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Reports
Friday, 29-September-2006
The Associated Press - ANKARA, Turkey Turkey's parliament on Wednesday ratified a European charter expanding social and economic rights for workers as part of reforms aimed at boosting the predominantly Muslim country's chances of EU membership.

In a late night session, legislators voted 286-8 in favor of ratifying the 46-member Council of Europe's Revised European Social Charter which sets standards on working conditions and guarantees equal pay and freedom of association.

The Council of Europe is a separate organization from the European Union, but by ratifying the charter, Turkey commits itself to changing its laws to bring working conditions in line with those of other European nations.

While ratifying the charter, however, legislators placed reservations on three provisions of the charter, including one on minimum wage and expanded right to association.

Labor Minister Murat Basesgioglu said the reservations would be lifted once Turkey's economy was stronger.

"Like other countries, we have placed reservations on some of the provisions. This was not because we are against them, but because of the conditions in our country," Basesgioglu said. "Certain things need to be done, when these are done, we will lift the reservations."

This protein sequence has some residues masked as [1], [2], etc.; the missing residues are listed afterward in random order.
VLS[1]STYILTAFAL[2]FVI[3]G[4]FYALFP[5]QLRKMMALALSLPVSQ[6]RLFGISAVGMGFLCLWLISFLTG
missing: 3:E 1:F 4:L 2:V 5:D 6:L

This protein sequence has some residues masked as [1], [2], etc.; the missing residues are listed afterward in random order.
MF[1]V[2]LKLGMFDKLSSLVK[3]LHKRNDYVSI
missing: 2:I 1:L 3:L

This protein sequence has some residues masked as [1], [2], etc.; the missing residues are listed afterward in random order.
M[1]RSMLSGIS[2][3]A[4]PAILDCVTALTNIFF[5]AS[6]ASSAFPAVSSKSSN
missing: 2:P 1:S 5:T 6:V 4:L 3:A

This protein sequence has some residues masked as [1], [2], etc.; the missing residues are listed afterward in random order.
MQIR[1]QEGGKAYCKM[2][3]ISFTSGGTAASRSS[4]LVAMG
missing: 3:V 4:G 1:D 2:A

"We are adding new standards to our social standards," he said. "We are not only improving the well-being of our people but also approving a very important international document."

The charter, which dates back to 1961, was revised and modernized in 1996. Turkey, which is a member of the Council of Europe, signed the revised charter in 2004 but parliament needed to ratify it to make it binding.

Ratification of the charter was one of a series of EU-backed measures parliament aims to pass in the coming weeks before the EU issues crucial EU report in November on Turkey's progress toward EU membership.

On Tuesday, parliament passed a bill broadening opportunities for minority schools, but removed a key passage that would have allowed foreign students to attend.

Parliament's justice commission was debating wording of a separate draft law aimed at returning properties of religious minority foundations confiscated by the state since 1974.

ANKARA, Turkey Turkey's parliament on Wednesday ratified a European charter expanding social and economic rights for workers as part of reforms aimed at boosting the predominantly Muslim country's chances of EU membership.

In a late night session, legislators voted 286-8 in favor of ratifying the 46-member Council of Europe's Revised European Social Charter which sets standards on working conditions and guarantees equal pay and freedom of association.

The Council of Europe is a separate organization from the European Union, but by ratifying the charter, Turkey commits itself to changing its laws to bring working conditions in line with those of other European nations.

While ratifying the charter, however, legislators placed reservations on three provisions of the charter, including one on minimum wage and expanded right to association.

Labor Minister Murat Basesgioglu said the reservations would be lifted once Turkey's economy was stronger.